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Speciality shoes for people with lower limb disorders

A strong walker in spite of a handicap

Selecting the right shoes is not all that easy for some people, but what if you have a handicap? Advanced osteoarthritis, ankylosis, artificial joints or a prosthesis are just a few examples. Prostheses for example are high-tech constructs. They are individually adapted and meanwhile make a normal gait pattern possible. Assuming the shoes are tailored to the prosthesis. This applies correspondingly when one is affected by any of the aforementioned handicaps. Speciality shoes for these fields of application are intended to improve safety, and ought to be both functional and comfortable when walking and standing. This improves mobility.

The right fit

Shoes have to fit properly whether one has a handicap or not. For speciality shoes, it is therefore especially important that they can be equipped with insoles in order to compensate for deficits. Here attention must be paid to ensuring that wearer comfort is not negatively affected by the insoles. The right length of the shoe is important as well. Frequently shoes are purchased in too big a size because they are not wide enough. This can be problematic since shoes that are too long increase risks such as spraining, slipping or stumbling. An optimal fit also depends on using the right last in the production process. The last should be based on the natural foot shape so the shoes do not pinch and are neither too big nor too small. By the way, manufacturers of prosthetic feet also use the last for orientation.

Criteria for a harmonious gait pattern

A controlled rollover is important for a harmonious gait pattern. This can for example be accomplished with a metatarsus support and a wider sole.

Good, effective shock absorption is one of the key features of a speciality shoe. This can be readily implemented with a slanted heel section with integrated damping element. Offsetting the roll for the ball of the foot slightly to the rear with a pronounced toe pitch not only supports the rollover but also reduces the risk of stumbling. The toe pitch is the distance between the toe-cap and floor when the shoe is standing on a level surface.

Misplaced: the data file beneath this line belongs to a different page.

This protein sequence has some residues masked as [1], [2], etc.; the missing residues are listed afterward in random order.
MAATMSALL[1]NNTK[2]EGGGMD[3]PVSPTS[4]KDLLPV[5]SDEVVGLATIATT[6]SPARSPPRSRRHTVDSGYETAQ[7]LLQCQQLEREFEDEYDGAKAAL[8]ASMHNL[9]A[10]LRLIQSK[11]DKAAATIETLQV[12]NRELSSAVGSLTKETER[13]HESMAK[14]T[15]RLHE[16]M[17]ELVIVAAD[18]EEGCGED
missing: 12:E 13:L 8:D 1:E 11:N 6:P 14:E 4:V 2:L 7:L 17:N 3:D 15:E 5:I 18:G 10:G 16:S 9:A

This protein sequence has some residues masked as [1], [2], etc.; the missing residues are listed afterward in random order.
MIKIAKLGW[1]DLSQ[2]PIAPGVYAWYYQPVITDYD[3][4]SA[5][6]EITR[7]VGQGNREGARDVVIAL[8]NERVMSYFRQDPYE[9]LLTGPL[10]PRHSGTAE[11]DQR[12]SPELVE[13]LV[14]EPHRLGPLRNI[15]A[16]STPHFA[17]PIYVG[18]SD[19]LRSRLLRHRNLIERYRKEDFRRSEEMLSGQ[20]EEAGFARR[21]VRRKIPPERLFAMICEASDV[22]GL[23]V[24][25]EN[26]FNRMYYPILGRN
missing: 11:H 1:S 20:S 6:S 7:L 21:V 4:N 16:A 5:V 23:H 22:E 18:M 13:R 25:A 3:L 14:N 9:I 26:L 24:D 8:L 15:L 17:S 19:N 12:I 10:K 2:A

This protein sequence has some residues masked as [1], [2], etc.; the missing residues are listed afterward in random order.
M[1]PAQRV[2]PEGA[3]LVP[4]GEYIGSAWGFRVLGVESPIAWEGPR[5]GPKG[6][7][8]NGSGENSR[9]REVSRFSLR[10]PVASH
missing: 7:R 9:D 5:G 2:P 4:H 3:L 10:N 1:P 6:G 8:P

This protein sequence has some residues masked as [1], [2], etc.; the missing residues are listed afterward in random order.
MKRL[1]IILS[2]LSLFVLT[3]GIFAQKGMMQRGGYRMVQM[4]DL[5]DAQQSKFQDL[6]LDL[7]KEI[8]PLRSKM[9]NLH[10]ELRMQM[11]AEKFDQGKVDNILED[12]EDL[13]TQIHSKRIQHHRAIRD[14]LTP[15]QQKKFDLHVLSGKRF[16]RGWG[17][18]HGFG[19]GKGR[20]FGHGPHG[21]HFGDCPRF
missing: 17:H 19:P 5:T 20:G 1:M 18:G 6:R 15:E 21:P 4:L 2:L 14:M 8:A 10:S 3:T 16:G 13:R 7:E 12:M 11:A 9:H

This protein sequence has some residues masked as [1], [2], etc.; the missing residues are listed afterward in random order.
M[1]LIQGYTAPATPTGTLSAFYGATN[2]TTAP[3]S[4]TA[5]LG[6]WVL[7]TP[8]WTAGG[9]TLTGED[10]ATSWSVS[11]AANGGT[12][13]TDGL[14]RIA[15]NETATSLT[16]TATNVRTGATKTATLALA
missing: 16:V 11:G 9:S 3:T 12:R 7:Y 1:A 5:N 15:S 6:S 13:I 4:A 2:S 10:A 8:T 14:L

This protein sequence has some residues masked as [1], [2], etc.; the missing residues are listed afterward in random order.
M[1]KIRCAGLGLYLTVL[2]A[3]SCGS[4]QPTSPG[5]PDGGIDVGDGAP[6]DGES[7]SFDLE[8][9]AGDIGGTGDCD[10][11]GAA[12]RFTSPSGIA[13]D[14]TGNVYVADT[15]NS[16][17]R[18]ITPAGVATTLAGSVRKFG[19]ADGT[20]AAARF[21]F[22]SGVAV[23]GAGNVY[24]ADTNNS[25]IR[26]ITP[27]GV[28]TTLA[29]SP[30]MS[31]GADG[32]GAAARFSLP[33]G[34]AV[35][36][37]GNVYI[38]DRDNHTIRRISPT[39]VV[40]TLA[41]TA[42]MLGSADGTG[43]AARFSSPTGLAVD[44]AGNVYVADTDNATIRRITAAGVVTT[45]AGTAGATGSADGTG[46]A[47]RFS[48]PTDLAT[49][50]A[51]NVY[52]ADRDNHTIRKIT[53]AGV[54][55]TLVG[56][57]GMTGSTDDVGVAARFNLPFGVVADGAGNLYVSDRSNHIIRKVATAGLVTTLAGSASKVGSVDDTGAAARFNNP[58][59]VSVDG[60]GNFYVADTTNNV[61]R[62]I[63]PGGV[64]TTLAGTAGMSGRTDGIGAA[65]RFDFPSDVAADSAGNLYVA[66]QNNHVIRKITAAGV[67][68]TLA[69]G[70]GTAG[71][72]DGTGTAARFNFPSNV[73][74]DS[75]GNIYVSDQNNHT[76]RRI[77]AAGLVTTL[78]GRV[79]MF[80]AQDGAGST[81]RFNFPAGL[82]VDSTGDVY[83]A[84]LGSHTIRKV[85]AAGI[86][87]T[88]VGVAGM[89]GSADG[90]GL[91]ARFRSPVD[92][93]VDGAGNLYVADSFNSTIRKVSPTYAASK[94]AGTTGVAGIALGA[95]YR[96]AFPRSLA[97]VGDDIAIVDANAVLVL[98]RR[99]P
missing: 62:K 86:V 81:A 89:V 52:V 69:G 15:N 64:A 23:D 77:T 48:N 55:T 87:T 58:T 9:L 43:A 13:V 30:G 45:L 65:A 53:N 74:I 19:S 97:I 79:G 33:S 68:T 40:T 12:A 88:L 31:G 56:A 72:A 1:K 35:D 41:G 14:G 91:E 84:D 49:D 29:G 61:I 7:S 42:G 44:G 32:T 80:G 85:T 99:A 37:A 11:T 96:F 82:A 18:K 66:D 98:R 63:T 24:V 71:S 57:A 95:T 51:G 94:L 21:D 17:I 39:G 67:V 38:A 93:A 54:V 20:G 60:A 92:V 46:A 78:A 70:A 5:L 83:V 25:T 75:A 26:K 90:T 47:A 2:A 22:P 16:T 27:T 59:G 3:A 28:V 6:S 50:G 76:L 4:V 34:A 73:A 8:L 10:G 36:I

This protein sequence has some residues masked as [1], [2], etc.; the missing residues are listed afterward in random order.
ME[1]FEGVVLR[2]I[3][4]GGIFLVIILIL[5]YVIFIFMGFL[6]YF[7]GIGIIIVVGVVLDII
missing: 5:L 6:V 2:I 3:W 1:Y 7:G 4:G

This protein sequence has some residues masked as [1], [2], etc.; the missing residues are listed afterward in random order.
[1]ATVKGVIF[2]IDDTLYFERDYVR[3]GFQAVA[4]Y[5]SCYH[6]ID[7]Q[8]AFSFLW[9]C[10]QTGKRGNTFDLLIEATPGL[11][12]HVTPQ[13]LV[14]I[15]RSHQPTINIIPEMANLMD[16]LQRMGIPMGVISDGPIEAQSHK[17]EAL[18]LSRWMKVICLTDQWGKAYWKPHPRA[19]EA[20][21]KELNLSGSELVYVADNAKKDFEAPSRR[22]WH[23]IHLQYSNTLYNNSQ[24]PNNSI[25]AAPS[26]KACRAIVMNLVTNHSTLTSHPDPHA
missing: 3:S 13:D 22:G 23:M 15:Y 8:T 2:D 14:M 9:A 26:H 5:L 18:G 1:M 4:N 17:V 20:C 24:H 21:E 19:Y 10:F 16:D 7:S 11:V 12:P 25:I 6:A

Stepping down safely

While one normally feels small irregularities or slippery surfaces while walking, this perception is restricted with a prosthetic leg. Technical assistance by the shoe is required here so the foot can step down safely. The sole should therefore have a special tread. Ideally its material composition can already improve the slip resistance and ensure the required grip on smooth, wet surfaces. This by the way is a characteristic appreciated by anyone with less than 100% walking performance.

Lightweight and comfortable

Mobility compared to the healthy foot may be limited depending on the handicap. Personal mobility as such may also be less than optimal, so this can be compensated by speciality shoes. They should therefore be designed so they are easy and comfortable to put on and take off. A large opening to put the shoe on, a loop on the tongue or also a one-hand closure make it much easier to put on and take off. If the shoe is particularly lightweight, this is also advantageous, because the centrifugal forces on swing-through are higher the more a shoe weighs. A weight of less than 500 grams is ideal (for size 42).

The right material

The shoe needs to be made of high quality materials. These include vegetable tanned leather with sufficient water vapour permeability and breathable textiles that guarantee a balanced climate inside the shoe as well as comfortable wearing behaviour, even with continuous use. After all, your feet should simply feel comfortable. So pay attention to breathable materials.